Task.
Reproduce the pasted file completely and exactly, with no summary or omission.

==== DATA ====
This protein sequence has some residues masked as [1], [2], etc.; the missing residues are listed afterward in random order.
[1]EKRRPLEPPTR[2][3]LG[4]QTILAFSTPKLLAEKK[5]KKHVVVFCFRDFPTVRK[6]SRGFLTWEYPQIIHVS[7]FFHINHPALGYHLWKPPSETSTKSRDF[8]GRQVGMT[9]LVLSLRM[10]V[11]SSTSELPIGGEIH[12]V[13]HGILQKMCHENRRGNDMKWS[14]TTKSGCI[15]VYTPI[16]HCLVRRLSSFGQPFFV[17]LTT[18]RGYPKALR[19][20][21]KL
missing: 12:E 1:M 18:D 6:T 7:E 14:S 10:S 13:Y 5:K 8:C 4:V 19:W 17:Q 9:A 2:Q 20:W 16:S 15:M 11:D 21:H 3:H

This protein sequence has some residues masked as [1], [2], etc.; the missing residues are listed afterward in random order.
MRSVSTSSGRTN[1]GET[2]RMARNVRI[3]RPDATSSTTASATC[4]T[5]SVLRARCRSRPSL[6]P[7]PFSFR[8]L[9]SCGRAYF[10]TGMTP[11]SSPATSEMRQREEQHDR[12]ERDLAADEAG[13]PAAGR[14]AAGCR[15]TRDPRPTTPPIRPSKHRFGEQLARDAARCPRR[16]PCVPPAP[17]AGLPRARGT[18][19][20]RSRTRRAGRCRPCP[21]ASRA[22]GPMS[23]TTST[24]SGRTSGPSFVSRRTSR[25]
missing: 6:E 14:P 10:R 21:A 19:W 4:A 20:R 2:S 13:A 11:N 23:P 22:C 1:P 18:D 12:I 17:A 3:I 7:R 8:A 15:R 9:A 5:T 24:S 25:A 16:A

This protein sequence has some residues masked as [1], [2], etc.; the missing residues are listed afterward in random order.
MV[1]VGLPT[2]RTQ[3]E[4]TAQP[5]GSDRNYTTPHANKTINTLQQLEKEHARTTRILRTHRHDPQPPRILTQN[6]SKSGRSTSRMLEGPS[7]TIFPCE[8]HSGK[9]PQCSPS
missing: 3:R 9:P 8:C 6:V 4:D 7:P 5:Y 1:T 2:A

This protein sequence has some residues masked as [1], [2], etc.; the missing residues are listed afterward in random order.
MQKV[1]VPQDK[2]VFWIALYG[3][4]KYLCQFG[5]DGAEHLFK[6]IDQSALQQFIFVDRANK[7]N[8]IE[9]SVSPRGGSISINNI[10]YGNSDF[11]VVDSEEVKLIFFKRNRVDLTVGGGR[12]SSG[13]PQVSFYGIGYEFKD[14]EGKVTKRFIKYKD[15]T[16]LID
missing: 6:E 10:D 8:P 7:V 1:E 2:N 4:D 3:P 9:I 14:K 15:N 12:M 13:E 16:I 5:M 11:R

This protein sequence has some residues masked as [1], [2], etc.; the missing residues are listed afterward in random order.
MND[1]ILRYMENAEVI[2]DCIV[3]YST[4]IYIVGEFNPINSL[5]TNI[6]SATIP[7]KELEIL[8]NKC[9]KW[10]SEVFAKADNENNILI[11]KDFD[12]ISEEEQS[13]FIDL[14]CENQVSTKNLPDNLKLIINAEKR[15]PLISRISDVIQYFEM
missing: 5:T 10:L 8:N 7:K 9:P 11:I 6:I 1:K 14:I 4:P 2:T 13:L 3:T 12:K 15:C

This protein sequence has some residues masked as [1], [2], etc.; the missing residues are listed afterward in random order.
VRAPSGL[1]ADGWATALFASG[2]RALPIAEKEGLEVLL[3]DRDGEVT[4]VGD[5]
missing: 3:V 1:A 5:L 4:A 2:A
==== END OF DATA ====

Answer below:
This protein sequence has some residues masked as [1], [2], etc.; the missing residues are listed afterward in random order.
[1]EKRRPLEPPTR[2][3]LG[4]QTILAFSTPKLLAEKK[5]KKHVVVFCFRDFPTVRK[6]SRGFLTWEYPQIIHVS[7]FFHINHPALGYHLWKPPSETSTKSRDF[8]GRQVGMT[9]LVLSLRM[10]V[11]SSTSELPIGGEIH[12]V[13]HGILQKMCHENRRGNDMKWS[14]TTKSGCI[15]VYTPI[16]HCLVRRLSSFGQPFFV[17]LTT[18]RGYPKALR[19][20][21]KL
missing: 12:E 1:M 18:D 6:T 7:E 14:S 10:S 13:Y 5:K 8:C 4:V 19:W 17:Q 9:A 2:Q 20:W 16:S 15:M 11:D 21:H 3:H

This protein sequence has some residues masked as [1], [2], etc.; the missing residues are listed afterward in random order.
MRSVSTSSGRTN[1]GET[2]RMARNVRI[3]RPDATSSTTASATC[4]T[5]SVLRARCRSRPSL[6]P[7]PFSFR[8]L[9]SCGRAYF[10]TGMTP[11]SSPATSEMRQREEQHDR[12]ERDLAADEAG[13]PAAGR[14]AAGCR[15]TRDPRPTTPPIRPSKHRFGEQLARDAARCPRR[16]PCVPPAP[17]AGLPRARGT[18][19][20]RSRTRRAGRCRPCP[21]ASRA[22]GPMS[23]TTST[24]SGRTSGPSFVSRRTSR[25]
missing: 6:E 14:P 10:R 21:A 19:W 4:A 20:R 2:S 13:A 11:N 23:P 22:C 1:P 18:D 12:I 17:A 3:I 7:R 8:A 15:R 9:A 5:T 24:S 25:A 16:A

This protein sequence has some residues masked as [1], [2], etc.; the missing residues are listed afterward in random order.
MV[1]VGLPT[2]RTQ[3]E[4]TAQP[5]GSDRNYTTPHANKTINTLQQLEKEHARTTRILRTHRHDPQPPRILTQN[6]SKSGRSTSRMLEGPS[7]TIFPCE[8]HSGK[9]PQCSPS
missing: 3:R 9:P 8:C 6:V 4:D 7:P 5:Y 1:T 2:A

This protein sequence has some residues masked as [1], [2], etc.; the missing residues are listed afterward in random order.
MQKV[1]VPQDK[2]VFWIALYG[3][4]KYLCQFG[5]DGAEHLFK[6]IDQSALQQFIFVDRANK[7]N[8]IE[9]SVSPRGGSISINNI[10]YGNSDF[11]VVDSEEVKLIFFKRNRVDLTVGGGR[12]SSG[13]PQVSFYGIGYEFKD[14]EGKVTKRFIKYKD[15]T[16]LID
missing: 6:E 10:D 8:P 7:V 1:E 2:N 4:D 3:P 9:I 14:K 15:N 12:M 13:E 16:I 5:M 11:R

This protein sequence has some residues masked as [1], [2], etc.; the missing residues are listed afterward in random order.
MND[1]ILRYMENAEVI[2]DCIV[3]YST[4]IYIVGEFNPINSL[5]TNI[6]SATIP[7]KELEIL[8]NKC[9]KW[10]SEVFAKADNENNILI[11]KDFD[12]ISEEEQS[13]FIDL[14]CENQVSTKNLPDNLKLIINAEKR[15]PLISRISDVIQYFEM
missing: 5:T 10:L 8:N 7:K 9:P 11:I 6:I 1:K 14:I 4:P 2:T 13:L 3:T 12:K 15:C

This protein sequence has some residues masked as [1], [2], etc.; the missing residues are listed afterward in random order.
VRAPSGL[1]ADGWATALFASG[2]RALPIAEKEGLEVLL[3]DRDGEVT[4]VGD[5]
missing: 3:V 1:A 5:L 4:A 2:A